Hefei and Wuhu have subway systems. The Hefei Metro has 2 completed lines, 3 lines under construction and another 10 lines planned. The Wuhu Metro has 2 subway lines under construction and another 3 lines planned.


The province has 5 major commercial airports and another 4 are under construction. Hefei Xinqiao International Airport and Huangshan International Airport are the 2 international airports. The 5 airports in operation are:


Historical population
1912 [25] 16,229,000    
1928 [26] 21,715,000+33.8%
1936–37 [27] 23,354,000+7.5%
1947 [28] 22,462,000−3.8%
1954 [29] 30,343,637+35.1%
1964 [30] 31,241,657+3.0%
1982 [31] 49,665,724+59.0%
1990 [32] 56,180,813+13.1%
2000 [33] 58,999,948+5.0%
2010 [34] 59,500,510+0.8%
2020 [2] 61,027,171+2.6%

Han Chinese make up the vast majority of the population. The Hui and She are the two largest minorities.

Anhui has a highly unbalanced gender ratio. According to a 2009 study published in the British Medical Journal , in the 1–4 age group, there are 138 boys for every 100 girls, making it among the most unbalanced of provinces in China. [35]


Religion in Anhui [36] [note 1]

   Islam (0.58%)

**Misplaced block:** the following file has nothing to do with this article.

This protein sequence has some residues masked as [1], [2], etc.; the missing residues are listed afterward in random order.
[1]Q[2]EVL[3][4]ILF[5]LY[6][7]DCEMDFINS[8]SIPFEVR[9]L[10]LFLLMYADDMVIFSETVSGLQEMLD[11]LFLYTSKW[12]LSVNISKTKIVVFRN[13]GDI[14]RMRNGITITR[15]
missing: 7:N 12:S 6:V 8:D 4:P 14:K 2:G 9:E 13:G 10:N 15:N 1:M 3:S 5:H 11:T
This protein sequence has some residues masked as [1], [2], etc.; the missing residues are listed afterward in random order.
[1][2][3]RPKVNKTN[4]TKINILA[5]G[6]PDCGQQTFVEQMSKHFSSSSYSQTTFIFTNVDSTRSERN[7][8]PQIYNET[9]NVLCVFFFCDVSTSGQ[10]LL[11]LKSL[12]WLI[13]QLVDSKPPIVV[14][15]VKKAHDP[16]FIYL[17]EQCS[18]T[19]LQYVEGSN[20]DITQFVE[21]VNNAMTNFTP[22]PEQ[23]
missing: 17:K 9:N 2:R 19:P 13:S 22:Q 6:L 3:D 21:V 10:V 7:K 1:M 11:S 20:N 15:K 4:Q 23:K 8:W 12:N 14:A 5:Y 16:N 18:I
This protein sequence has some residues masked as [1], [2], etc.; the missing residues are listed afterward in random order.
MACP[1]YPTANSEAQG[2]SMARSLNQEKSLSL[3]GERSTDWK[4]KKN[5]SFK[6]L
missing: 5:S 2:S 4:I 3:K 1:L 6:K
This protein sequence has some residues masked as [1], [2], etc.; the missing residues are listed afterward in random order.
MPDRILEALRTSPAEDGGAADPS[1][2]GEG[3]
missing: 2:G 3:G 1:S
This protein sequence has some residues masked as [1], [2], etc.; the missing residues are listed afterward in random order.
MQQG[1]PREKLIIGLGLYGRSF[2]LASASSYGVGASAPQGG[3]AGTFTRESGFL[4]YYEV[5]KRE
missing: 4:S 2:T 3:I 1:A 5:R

Christianity (5.30%)
  Other religions or not religious people [note 2] (89.48%)

The predominant religions in Anhui are Chinese folk religions, Taoist traditions and Chinese Buddhism. According to surveys conducted in 2007 and 2009, 4.64% of the population believes and is involved in ancestor veneration, while 5.30% of the population identifies as Christian. [36] According to a 2010 survey, Muslims constitute 0.58% of the population of Anhui. [37]

The reports didn't give figures for other types of religion; 89.48% of the population may be either irreligious or involved in worship of nature deities, Buddhism, Confucianism, Taoism and folk religious sects.

Thousand Armed Avalokitesvara - Guanyin Nunnery - 3.jpeg
Avalokitesvara of One Thousand Arms at the Guanyin Nunnery.
Langya Buddhist Temple in Chuzhou, Anhui
The Qingyun Street Mosque in Fuyang ,China.jpg
The Qingyun Street Mosque in Fuyang, Anhui
Buddhist temple courtyard in Qingyang, Chizhou, Anhui, China.jpg
Courtyard of a Buddhist temple in Qingyang County, Anhui
Xiyan Temple Qi Yan Si .jpg
Xiyan Temple


Anhui spans many geographical and cultural regions. The northern, flatter parts of the province, along the Huai River and further north, are most akin to neighboring provinces like Henan, Shandong and northern Jiangsu. In contrast, the southern, hilly parts of the province are more similar in culture and dialect to other southern, hilly provinces, like Zhejiang and Jiangxi.